4. Margaret Garner (America)
Described as a mulatto, a person with one White and one Black parent, Margaret Garner was born in 1834 in Boone County, Kentucky, on a plantation belonging to John Pollard Gaines who is believed to be her father.
While little is known about her mother, Garner is remembered for killing her own daughter so that she would not be returned to slavery.
In 1856, she and her family had escaped slavery and fled to Cincinnati, Ohio, but slave catchers and the U.S. Marshals found them hiding in a neighbor’s house.
Garner killed her 2-year-old daughter with a butcher knife rather than see her returned to slavery.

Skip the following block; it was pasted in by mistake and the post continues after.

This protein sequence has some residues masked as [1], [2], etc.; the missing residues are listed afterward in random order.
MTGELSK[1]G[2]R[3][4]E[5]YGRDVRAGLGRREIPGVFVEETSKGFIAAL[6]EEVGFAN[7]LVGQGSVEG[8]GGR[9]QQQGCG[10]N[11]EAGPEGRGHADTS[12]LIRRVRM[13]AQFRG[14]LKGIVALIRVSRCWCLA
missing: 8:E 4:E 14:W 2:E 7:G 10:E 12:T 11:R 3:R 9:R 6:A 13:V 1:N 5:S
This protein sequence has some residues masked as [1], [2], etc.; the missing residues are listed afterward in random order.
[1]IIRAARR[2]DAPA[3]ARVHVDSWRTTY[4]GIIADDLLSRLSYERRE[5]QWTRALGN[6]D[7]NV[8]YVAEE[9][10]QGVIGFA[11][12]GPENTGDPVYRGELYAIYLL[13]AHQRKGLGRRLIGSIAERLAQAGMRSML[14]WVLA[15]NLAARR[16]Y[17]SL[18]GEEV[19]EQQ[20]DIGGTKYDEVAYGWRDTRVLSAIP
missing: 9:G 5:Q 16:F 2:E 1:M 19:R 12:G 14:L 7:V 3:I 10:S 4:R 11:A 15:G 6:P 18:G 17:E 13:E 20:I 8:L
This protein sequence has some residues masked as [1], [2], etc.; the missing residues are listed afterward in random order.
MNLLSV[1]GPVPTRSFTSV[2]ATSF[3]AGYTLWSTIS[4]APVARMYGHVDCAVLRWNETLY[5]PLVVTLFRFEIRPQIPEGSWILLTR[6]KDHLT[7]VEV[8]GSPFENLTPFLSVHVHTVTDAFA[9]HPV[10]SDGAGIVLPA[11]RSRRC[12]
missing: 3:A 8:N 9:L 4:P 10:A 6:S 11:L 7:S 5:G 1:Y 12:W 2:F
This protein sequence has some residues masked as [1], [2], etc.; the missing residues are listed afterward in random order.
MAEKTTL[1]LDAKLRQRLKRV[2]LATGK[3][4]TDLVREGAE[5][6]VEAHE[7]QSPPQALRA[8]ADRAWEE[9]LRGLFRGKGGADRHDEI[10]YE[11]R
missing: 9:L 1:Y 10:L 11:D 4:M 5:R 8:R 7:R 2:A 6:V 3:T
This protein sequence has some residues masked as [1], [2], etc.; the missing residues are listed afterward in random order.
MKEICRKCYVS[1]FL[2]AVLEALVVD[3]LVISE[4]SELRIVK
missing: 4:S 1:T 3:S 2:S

The Marshals, however, managed to subdue her before she could kill the rest of her four children and herself.
Her story was the basis of Frances Harper’s 1859 poem “Slave Mother: A Tale of Ohio” and also inspired Kentucky painter Thomas Satterwhite Noble’s 1867 painting “The Modern Medea.”
Medea was a woman in Greek mythology who killed her own children.
U.S. award-winning author Toni Morrison also based her 1987 novel “Beloved” on Garner’s life. Oprah Winfrey would bring the book to life in the eponymous film in 1998.
Watch the “Beloved” trailer here:
Garner died of typhoid in 1858.